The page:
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Evan Ho: The Crow and the Pitcher

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California and the entire West are in the midst of an historic drought, with no end in sight. Evan Ho says we need to save a lot of what, a little bit at a time.

As I was doomscrolling the news on my phone I paused on a story with “Lake Mead” and “Deadpool” in the headline. The accompanying photos of massive bathtub rings and landscapes of cracked lakebed made my jaw drop. I learned some startling statistics from the article: The country’s largest reservoir is at 28% capacity; the power turbines at Hoover Dam will shut down if water levels drop another 100 feet or so, only a 10% decrease from where they are now; the West is in its worst drought in 1,200 years. That’s 12 centuries. A long time.

It’s also been centuries since written versions of Aesop’s Fables first began to spread. One that comes to mind is The Crow and the Pitcher. A thirsty crow finds a pitcher with a little bit of water at the bottom that it could not reach with its beak. Using its wits the crow came up with an idea to drop small pebbles one by one into the pitcher until the water rose high enough for it to drink. Smarts and diligence enabled the crow to survive in the face of water scarcity.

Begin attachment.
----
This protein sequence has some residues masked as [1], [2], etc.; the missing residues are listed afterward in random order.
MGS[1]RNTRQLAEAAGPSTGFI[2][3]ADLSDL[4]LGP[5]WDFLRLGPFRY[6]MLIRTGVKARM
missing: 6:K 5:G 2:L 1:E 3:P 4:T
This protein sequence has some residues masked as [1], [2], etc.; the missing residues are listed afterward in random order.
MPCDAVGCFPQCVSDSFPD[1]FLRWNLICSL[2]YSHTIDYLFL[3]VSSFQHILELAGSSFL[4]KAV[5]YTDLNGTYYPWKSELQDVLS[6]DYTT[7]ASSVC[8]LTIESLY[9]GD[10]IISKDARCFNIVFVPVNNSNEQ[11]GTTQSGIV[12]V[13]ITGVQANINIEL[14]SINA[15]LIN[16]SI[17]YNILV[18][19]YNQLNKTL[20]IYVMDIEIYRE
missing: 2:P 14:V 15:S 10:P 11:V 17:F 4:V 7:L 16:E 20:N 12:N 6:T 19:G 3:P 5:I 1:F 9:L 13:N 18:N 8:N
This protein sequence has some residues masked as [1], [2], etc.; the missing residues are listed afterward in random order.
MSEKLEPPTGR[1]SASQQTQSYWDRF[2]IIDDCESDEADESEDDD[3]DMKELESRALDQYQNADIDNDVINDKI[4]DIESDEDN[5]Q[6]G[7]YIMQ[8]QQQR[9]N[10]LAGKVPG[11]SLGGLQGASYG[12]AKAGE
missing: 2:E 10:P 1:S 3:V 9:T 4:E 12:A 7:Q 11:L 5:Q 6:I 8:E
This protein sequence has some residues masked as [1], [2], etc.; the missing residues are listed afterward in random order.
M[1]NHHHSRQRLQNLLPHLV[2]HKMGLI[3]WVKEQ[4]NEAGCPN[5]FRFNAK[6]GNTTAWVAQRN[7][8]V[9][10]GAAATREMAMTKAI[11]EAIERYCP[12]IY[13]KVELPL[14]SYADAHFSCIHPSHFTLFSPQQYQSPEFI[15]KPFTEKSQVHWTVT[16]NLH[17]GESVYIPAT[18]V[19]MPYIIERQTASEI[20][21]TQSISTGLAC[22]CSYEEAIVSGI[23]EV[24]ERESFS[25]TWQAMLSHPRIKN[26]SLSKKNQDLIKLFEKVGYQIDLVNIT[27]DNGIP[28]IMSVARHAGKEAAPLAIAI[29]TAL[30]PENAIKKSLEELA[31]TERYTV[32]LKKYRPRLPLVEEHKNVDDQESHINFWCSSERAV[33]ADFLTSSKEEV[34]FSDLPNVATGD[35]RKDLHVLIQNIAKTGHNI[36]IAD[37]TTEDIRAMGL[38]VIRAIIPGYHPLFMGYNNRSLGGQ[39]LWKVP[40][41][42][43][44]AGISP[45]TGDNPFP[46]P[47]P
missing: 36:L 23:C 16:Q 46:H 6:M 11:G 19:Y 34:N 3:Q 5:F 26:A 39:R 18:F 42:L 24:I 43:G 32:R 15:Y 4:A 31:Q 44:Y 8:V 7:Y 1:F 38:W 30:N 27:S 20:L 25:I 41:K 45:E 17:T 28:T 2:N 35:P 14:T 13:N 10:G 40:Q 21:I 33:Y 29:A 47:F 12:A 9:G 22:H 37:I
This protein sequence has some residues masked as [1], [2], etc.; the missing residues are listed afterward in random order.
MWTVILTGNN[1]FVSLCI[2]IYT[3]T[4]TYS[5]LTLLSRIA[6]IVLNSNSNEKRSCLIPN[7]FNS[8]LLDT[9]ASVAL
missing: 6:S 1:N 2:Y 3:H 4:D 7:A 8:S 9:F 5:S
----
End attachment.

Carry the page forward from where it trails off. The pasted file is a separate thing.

With the two largest reservoirs in California currently around one-third capacity and up to 30 percentage points below historical averages, according to the Department of Water Resources, we in this Golden State should be channeling our most assiduous Aesop crow by exercising easy and common-sense practices.

Taking shorter showers. That’s one pebble. Running dishes and laundry when the machines are full. That’s another pebble. Watering lawns only when and where necessary. Yet another pebble. There are numerous other small stones, representing actions that will have a positive cumulative impact. With steady discipline over time, dropping pebbles into the pitcher, we can have enough water to survive.


It’s no fun to doomscroll, especially when you see anxiety-producing stories about the part of the country where you love to live. But acknowledging reality is a call to action. Aesop’s animals and insects have something to teach everyone in a variety of situations. Right now I am paying heed to the loud cawing of the crow.

With a Perspective, this is Evan Ho.

Evan Ho works at the Haas School of Business at UC Berkeley.

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